Doesn't it seem as though it was just Christmas? And now, here it is again. I haven't written a thing this week. All my evenings were filled up, however, I do have the last part of the Friday story for you this morning. I hope you enjoy it.
Home for ChristmasIt would be easier if she could just forget it all, but there was Annie. If she could be happy helping others, couldn’t she? Would it even be worth trying?
Last week . . .
“Tomorrow is Christmas Eve!” The younger children kept up the merry shout as they pranced about the dining room awaiting the call for supper.
“Are you going to be here for Christmas?” one of them asked Robert who had just entered the room.
“I don’t know. It might depend on the snow.”
Davie ran to look out the window. “Aw,” he grumbled, “the snow’ll stop tonight and by tomorrow the trains’ll be goin’.”
“Is that bad?” Annie asked, carrying a large pot of soup in from the kitchen.
“Sure is, when we need another man ‘round here.”
Robert laughed. “Well, it’s nice to be wanted, but I think my family will be waiting for me.”
Susanna, who had come in with Annie, thought about that as she sat down. Soon the trains would leave again. Where would she go? Should she go back or go on to the city? She didn’t want to go back. Maybe she could stay here.
So busy was she with trying to figure out what to do that Aunt Lydia had to shake her arm to get her attention. She looked up startled.
“Are you planning on eating tonight?” Aunt Lydia smiled.
Susanna glanced around and noticed the empty bowls and then realized she hadn’t even begun. Turning pink she bent her head over her meal. Around her the laughter and talk continued. The longing to be a part of a family like this grew until she could scarcely keep back the tears. Why was she shut out from family and love? Deep in her heart she knew the truth. She was not shut out, but had chosen to ignore what had been offered her.
Davie’s prediction about the snow turned out to be true, for by daylight the snow had stopped and people were beginning to shovel their way out. Around mid afternoon the station master stopped by to inform Robert and Susanna that the trains would be leaving in an hour. A bustle followed this news, and soon Annie, Davie and several of the other children escorted their guests to the station where fond farewells ensued.
“Well, Miss Susanna,” Robert asked quietly when once they were alone, “are you still going to go on to the city?”
Susanna dropped her eyes. “I don’t know,” she whispered.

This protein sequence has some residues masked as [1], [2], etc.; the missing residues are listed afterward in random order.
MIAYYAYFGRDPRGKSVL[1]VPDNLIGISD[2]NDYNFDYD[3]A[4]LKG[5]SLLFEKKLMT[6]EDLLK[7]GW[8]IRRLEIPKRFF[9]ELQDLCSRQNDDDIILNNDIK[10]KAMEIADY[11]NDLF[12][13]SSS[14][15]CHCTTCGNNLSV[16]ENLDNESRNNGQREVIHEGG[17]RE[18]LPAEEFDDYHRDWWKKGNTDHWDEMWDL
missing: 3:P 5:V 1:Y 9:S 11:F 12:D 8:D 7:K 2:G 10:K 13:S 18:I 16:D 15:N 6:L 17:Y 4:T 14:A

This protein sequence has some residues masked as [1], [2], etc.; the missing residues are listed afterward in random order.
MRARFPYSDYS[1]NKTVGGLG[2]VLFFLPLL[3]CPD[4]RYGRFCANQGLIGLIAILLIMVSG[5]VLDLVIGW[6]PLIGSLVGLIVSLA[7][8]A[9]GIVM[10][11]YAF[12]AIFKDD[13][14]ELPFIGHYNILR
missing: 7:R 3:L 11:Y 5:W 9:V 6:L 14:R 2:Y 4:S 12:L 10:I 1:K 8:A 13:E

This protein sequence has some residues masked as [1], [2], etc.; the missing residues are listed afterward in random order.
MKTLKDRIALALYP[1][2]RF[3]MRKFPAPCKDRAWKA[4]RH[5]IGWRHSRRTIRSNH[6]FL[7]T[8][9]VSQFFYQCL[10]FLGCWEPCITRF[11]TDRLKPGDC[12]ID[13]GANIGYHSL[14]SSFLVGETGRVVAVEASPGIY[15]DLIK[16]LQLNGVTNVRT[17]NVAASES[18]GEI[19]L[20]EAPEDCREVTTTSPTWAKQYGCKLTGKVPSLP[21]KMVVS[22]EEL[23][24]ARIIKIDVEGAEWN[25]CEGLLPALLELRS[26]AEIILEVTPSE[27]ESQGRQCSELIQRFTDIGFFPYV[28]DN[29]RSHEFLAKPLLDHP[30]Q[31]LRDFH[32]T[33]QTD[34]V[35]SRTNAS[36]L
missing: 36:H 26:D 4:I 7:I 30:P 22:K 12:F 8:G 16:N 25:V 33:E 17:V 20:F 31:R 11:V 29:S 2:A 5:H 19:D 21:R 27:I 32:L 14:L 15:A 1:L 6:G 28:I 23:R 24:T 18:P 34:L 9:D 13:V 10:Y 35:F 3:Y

“Is anyone waiting for you there?”
She shook her head, not daring to trust her voice to speak.
“Then suppose you come home with me for Christmas.”
“But--” she began.
“No buts. I can invite guests to spend Christmas with me, can’t I?”
Susanna didn’t answer. She was fighting back tears. All the heartache she had tried to push aside since her father’s death seemed about to suffocate her.
Robert took the silence as acceptance and went at once to see about her ticket. A few minutes later he helped her on the train and took a seat beside her.
“You have no idea how delighted I am to be taking home a guest this year. I suppose that may surprise you, but you see, before the war, I was in college and each Christmas I always brought home a guest. It just wouldn’t seem right to come home without one.”
Susanna gave a small smile. Her conscious was bothering her. She should have told this man she had to go back to her aunt and uncle’s. But she didn’t want to go back, she argued. They didn’t want her either. Her companion’s continued talk fell on deaf ears as she sat lost in her troubled thoughts. At last the clicking of the wheels lulled her into slumber.
“Susanna,” a voice called and a hand gently shook her arm. “Wake up. We have to get off now.”
Only partially roused, Susanna stumbled after Robert into the bracing snowy night. Suddenly she was wide awake. Was this a dream? It couldn’t be real. She was back in the town she had started from. It couldn’t be. Yes, this was the closest town to her uncle’s!
“Come on, Susanna,” Robert beckoned. “Mr. Conrad will let us use his horse and sleigh.”
Slowly Susanna walked over, her eyes wide with a half scared look. “Where . . . where are we . . . going?”
“But where is it?” she persisted refusing to climb in the sleigh as she stared in the moon light at the young man.